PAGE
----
Kim Harder

I did not receive the mail out. I'm not being represented by special interest groups. I'm an independent operator. I will bring independent and critical thinking skills to my role as city councillor.

 

Brigida Crosbie

I've been a little left out. I'm not going to deny that. I did not receive the CUPE BC mail out. So I am not being backed by anybody. I am a single mom with children and they happen to be teenagers, I think everybody knows how difficult that can be. Reading a whole bunch of Facebook comments probably made people realize I was not going to be a person to be bought. So, I'm here for the people and thatís who I represent.

 

Brenda Currie

I'm not supported by any special interest groups. My supporters are grass roots and they come from all different walks of life and so I will be making conscious decisions when I get into council.

 

 

Q. What issues are there in putting a hazardous waste facility in close proximity to the Fraser River?

 

Chris Koot

My position is that I believe it's terribly unfortunate that the public was not aware of exactly what was being proposed at this location. (Applause)

 

It is obviously before the courts. The courts have to decide if prudent leadership was done in this respect and if this city followed its course. It's also an option I understand, I don't know all the issues surrounding this because I'm not on council, its also an option I understand to look at a different location within the community and we need to await the courts to decide if the city can go ahead with it. Then we as a council and whatever you do decide to (illegible), there might be some new ideas, some new visions. Should you take the time to elect some new people to council and I know I want to look a this very carefully because I don't know if I'm in favour of it being this close to the Fraser River.

 

Stewart Maclean

As has been stated, it's still before the courts. We don't know what that decision is going to be yet. If the courts were to decide that the City did it's due diligence in it's thought process, then the Ministry of Environment will still have an opportunity to speak about that and air their opinion. Beyond that, the City is requiring Evitas to sign a very, very detailed covenant regarding how the community will be protected in the case of a flood or other incident. We did not go into this with our eyes closed. We did our due diligence as council, we found all the facts and now it's been decided upon by the court and then the Minister of Environment whether or not it will proceed or not.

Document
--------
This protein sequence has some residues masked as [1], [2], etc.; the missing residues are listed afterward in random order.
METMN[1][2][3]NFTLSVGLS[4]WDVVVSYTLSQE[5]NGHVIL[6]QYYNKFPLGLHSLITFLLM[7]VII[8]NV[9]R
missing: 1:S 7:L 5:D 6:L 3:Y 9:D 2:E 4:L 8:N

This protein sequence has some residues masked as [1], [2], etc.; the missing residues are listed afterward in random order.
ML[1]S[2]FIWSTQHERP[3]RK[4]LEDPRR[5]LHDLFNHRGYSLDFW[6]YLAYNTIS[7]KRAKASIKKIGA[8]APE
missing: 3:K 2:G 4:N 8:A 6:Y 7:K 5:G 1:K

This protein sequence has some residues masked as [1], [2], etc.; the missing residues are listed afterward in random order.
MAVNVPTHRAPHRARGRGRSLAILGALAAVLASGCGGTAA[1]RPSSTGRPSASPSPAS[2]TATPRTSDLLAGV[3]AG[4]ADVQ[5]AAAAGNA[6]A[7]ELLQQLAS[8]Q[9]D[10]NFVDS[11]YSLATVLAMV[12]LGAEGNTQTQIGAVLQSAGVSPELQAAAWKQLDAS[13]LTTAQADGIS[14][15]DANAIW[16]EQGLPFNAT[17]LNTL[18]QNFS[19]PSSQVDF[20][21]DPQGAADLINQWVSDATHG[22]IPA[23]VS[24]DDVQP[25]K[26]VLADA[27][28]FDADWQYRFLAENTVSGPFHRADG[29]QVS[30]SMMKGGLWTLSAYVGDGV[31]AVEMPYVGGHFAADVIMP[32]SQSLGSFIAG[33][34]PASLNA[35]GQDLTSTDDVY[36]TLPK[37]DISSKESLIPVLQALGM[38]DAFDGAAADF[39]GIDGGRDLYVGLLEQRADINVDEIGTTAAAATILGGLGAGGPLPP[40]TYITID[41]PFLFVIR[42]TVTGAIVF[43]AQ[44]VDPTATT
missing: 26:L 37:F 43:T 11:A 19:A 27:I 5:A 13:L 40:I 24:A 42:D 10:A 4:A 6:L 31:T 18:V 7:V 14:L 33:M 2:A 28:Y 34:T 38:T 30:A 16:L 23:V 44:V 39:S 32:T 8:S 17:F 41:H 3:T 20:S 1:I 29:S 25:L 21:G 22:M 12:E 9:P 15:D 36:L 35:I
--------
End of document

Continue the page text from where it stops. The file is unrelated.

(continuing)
If the decision is that it can proceed... (cut off for lack of time).

 

Sue Attrill

This question is a difficult one for us and our website has a whole lot of information on this which I would suggest that all of you read (applause) because there is a lot of information out there. Secondly, as a council, yes we did vote in favour of it but we really felt that they would've met every environmental possibility. If in fact it goes back to your City Council, then your council will definitely look at it again and we will go into it with an open mind, but right now it is in front of the courts so it's difficult for me to go into too many details on it, but I would really encourage you to go to our site and read all about it. There's so much detail on there and then decide for yourself and don't always necessarily always believe everything you hear out there. That would be my stance.